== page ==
K is for Kittens! (Kitten Moths)

Perhaps it might seem odd to think of an insect as endearing. But whilst most of them may not be as cuddly as a kitten moth at first glance, they do make for amongst the safest wild creatures for novices to handle, for both the handled and the handler.

alder kitten Image: Sally Luker

It’s been many years now since the Internet was first invaded by cats, and since that fateful day they’ve seemingly gotten their claws into its every dusty corner. I can just picture some future historian plotting a chart of cat worship through time that peaks in both ancient Egypt and 21st-century cyberspace. So what better way, I thought to myself, than to increase traffic to this blog by dropping in a few kittens?

As luck would have it, three rather similar moths known as ‘kittens’ reside in the UK, so I am able to press ahead with a feline theme to this entry without veering too wildly off the point. Fittingly, it turns out that kitten moths are almost as cute as their namesakes. Indeed, that was the first reaction of a friend of mine to the pictures which illustrate this post (this one is the alder kitten). With a big fluffy face, equally fluffy feet, and a fetching white, blue and gold jacket, the three kittens are both stylish and rather adorable.

K is for Kittens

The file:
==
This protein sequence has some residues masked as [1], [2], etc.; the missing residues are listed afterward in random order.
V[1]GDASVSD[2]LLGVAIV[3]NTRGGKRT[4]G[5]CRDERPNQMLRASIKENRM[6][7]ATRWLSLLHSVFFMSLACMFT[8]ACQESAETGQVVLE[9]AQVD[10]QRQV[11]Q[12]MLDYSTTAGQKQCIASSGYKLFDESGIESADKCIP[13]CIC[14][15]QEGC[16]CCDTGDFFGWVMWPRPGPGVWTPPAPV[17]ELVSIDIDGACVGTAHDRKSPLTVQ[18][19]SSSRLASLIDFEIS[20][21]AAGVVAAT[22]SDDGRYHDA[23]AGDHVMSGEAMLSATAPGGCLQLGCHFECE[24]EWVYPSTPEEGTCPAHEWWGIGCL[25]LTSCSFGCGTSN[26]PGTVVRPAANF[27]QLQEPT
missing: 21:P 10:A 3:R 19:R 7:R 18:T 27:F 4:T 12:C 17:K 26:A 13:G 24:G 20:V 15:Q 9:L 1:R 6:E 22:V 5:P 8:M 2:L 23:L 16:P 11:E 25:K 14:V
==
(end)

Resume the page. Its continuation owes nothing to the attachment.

Perhaps it might seem odd to think of an insect as endearing. But whilst most of them may not be as cuddly as a kitten moth at first glance, they do make for amongst the safest wild creatures for novices to handle, for both the handled and the handler. It may well be true that few people will experience a particularly deep sense of connection when they gaze into the eyes of a bee or a dragonfly, as hedgehog fanatic Hugh Warwick points out in his whimsical, entertaining book The Beauty in the Beast. But day to day it is much easier to get up close and personal with insects than it is with hedgehogs – when did you last see one?* – or toads, which Warwick eventually plumps for as his second choice of ‘totem’ species.

I would, therefore, assert that insects stand as ready as any vertebrate to step confidently into an ambassadorial role – on all six of their legs. They’re numerous (more so than us, in both number and mass), diverse, intricate, complex, intriguing and beautiful. And yes, sometimes they can even do cute. Though the times are not good for wild creatures of any shape and size, there are still countless insects out there waiting to be discovered and enjoyed, right here in so-called drab and rain-soaked old Blighty. So what are you waiting for? After all, a close encounter with a kitten is bound to cheer up anyone’s day.

*In fairness to hedgehogs, they’re having a particularly hard time of it and numbers appear to have plummeted. If you are lucky enough to have hedgehogs in your area, there are people who would like to know about it, and things you can do to help them thrive: see here.

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